Pretty Mapping of Australia using R

January 5th, 2017

I’ve recently been experimenting with Data Visualisation in R. As part of that I’ve put together a little bit of (probably error ridden and redundant) code to help mapping of Australia.

First, my code is built on a foundation from Luke’s guide to building maps of Australia in R, and this guide to making pretty maps in R.

The problem is that a lot of datasets, particularly administrative ones, come with postcode as the only geographic information. And postcodes aren’t a very useful geographic structure – there’s no defined aggregation structure, they’re inconsistent in size, and heavily dependent on history.

For instance, a postcode level map of Australia looks like this:

Way too messy to be useful.

The ABS has a nice set of statistical geography that will let me fix this problem by changing the aggregation level, but first I need to convert the data into another file.

Again, fortunately the ABS publishes concordances between postcodes and the Statistical Geography, so all I need to do is take those concordances and use them to mangle my data lightly. First, I used those concordances to make some CSV input files:

Concordance from Postcode to Statistical Area 2 level (2011)

Concordance from SA2 (2011) to SA2(2016)

Statistical Geography hierarchy to convert to SA3 and SA4

Then a little R coding. First convert from Postcode to SA2 (2011). SA level 2 is around the same level of detail of postcodes, and so the conversions won’t lose a lot of accuracy.And then convert to 2016 and add the rest of the geography:

## Convert Postcode level data to ABS Statistical Geography heirarchy

## Quick hack job, January 2017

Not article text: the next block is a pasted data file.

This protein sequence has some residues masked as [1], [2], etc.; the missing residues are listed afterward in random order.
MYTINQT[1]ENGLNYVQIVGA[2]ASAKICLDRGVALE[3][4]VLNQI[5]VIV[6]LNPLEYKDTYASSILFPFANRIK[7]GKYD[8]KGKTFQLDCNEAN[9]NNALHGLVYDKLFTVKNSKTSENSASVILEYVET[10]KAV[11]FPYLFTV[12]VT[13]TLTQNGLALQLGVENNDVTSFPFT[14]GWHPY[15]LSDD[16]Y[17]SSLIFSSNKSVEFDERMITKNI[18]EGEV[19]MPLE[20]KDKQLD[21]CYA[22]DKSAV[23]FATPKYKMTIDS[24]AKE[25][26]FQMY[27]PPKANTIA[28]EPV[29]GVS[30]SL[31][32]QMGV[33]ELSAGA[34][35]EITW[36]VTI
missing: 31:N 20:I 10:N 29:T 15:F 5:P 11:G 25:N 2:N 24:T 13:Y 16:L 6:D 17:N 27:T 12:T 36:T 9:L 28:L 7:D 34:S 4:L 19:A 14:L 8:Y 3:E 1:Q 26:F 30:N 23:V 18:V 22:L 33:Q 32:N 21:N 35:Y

## Robert Ewing


## Read in original data file, clean as needed.

## This data file is expected to have a variable 'post' for the postcode,

## and a data series called 'smsf' for the numbers.

data_PCODE <- read.csv("SMSF2.csv", stringsAsFactors = FALSE)

## Change this line depending on your data series.

## This code is designed to read in only one series. If you need more than one,

## you'll need to change the Aggregate functions.

## Change this line to reflect the name of the data series in your file

data_PCODE$x <- as.numeric(data_PCODE$smsf)

data_PCODE$smsf[$x)] <- 0

data_PCODE$POA_CODE16 <- sprintf("%04d", data_PCODE$post)

## Read in concordance from Postcode to SA2 (2011)

concordance <- read.csv("PCODE_SA2.csv", stringsAsFactors = FALSE)

concordance$POA_CODE16 <- sprintf("%04d", concordance$POSTCODE)

## Join the files

working_data <- concordance %>% left_join(data_PCODE)

working_data$x[$x)] <- 0

## Adjust for partial coverage ratios

working_data$x_adj = working_data$x * working_data$Ratio

## And produce the SA2_2011 version of the dataset. Data is in x.

data_SA2_2011 <- aggregate(working_data$x_adj,list(SA2_MAINCODE_2011 = working_data$SA2_MAINCODE_2011),sum)

## Now read in the concordance from SA2_2011 to SA2_2016

concordance <- read.csv("SA2_2011_2016.csv", stringsAsFactors = FALSE)

## Join it.

working_data <- concordance %>% left_join(data_SA2_2011)

working_data$x[$x)] <- 0

## Adjust for partial coverage ratios

working_data$x_adj = working_data$x * working_data$Ratio

## And produce aggregate in SA2_2016

data_SA2_2016 <- aggregate(working_data$x_adj,list(SA2_MAINCODE_2016 = working_data$SA2_MAINCODE_2016),sum)

## and finally join the SA2 with the rest of the hierarchy to allow on the fly adjustment.

statgeo <- read.csv("SA2_3_4.csv", stringsAsFactors = FALSE)

data_SA2_2016 <- data_SA2_2016 %>% left_join(statgeo)

The end result gives you a data set that can be converted to a higher level. Here's the chart above, but this time using SA3 rather than postcodes: